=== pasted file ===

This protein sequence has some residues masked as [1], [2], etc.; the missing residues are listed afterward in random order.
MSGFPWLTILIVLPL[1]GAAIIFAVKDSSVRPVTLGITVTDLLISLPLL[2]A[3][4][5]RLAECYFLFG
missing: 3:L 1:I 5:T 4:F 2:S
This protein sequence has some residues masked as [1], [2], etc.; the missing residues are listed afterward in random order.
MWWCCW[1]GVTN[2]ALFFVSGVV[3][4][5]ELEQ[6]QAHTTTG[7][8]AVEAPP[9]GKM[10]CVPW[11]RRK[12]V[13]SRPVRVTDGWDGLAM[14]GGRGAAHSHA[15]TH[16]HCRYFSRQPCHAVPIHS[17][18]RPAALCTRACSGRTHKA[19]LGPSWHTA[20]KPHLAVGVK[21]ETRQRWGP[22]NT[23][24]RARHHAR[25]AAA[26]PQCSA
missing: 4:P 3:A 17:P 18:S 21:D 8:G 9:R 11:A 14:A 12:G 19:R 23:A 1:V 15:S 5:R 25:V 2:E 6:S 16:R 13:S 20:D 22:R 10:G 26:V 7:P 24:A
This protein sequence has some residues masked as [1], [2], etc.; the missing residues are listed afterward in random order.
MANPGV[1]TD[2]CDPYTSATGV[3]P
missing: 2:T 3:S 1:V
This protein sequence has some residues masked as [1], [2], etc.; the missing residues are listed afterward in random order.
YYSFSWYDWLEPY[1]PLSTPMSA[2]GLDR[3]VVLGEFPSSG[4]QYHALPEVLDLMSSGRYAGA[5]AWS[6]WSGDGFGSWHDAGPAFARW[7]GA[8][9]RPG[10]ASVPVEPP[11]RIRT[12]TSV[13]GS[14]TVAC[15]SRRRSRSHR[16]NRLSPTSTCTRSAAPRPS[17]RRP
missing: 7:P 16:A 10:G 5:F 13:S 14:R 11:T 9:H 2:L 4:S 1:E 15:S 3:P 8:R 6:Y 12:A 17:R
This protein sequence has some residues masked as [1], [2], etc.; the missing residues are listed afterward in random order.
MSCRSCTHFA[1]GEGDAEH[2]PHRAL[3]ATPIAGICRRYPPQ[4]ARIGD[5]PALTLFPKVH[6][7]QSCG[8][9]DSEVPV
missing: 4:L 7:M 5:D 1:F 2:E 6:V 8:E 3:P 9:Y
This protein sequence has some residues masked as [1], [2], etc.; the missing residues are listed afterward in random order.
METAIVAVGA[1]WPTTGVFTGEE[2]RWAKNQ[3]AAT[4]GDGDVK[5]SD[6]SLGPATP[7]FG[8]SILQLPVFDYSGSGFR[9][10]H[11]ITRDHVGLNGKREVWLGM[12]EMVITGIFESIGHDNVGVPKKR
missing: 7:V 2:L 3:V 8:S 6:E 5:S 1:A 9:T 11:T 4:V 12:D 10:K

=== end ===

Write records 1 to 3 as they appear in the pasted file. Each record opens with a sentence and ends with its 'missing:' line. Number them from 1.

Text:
This protein sequence has some residues masked as [1], [2], etc.; the missing residues are listed afterward in random order.
MSGFPWLTILIVLPL[1]GAAIIFAVKDSSVRPVTLGITVTDLLISLPLL[2]A[3][4][5]RLAECYFLFG
missing: 3:L 1:I 5:T 4:F 2:S
This protein sequence has some residues masked as [1], [2], etc.; the missing residues are listed afterward in random order.
MWWCCW[1]GVTN[2]ALFFVSGVV[3][4][5]ELEQ[6]QAHTTTG[7][8]AVEAPP[9]GKM[10]CVPW[11]RRK[12]V[13]SRPVRVTDGWDGLAM[14]GGRGAAHSHA[15]TH[16]HCRYFSRQPCHAVPIHS[17][18]RPAALCTRACSGRTHKA[19]LGPSWHTA[20]KPHLAVGVK[21]ETRQRWGP[22]NT[23][24]RARHHAR[25]AAA[26]PQCSA
missing: 4:P 3:A 17:P 18:S 21:D 8:G 9:R 11:A 14:A 12:G 19:R 23:A 1:V 15:S 5:R 25:V 2:E 6:S 16:R 13:S 20:D 22:R 10:G 26:V 7:P 24:A
This protein sequence has some residues masked as [1], [2], etc.; the missing residues are listed afterward in random order.
MANPGV[1]TD[2]CDPYTSATGV[3]P
missing: 2:T 3:S 1:V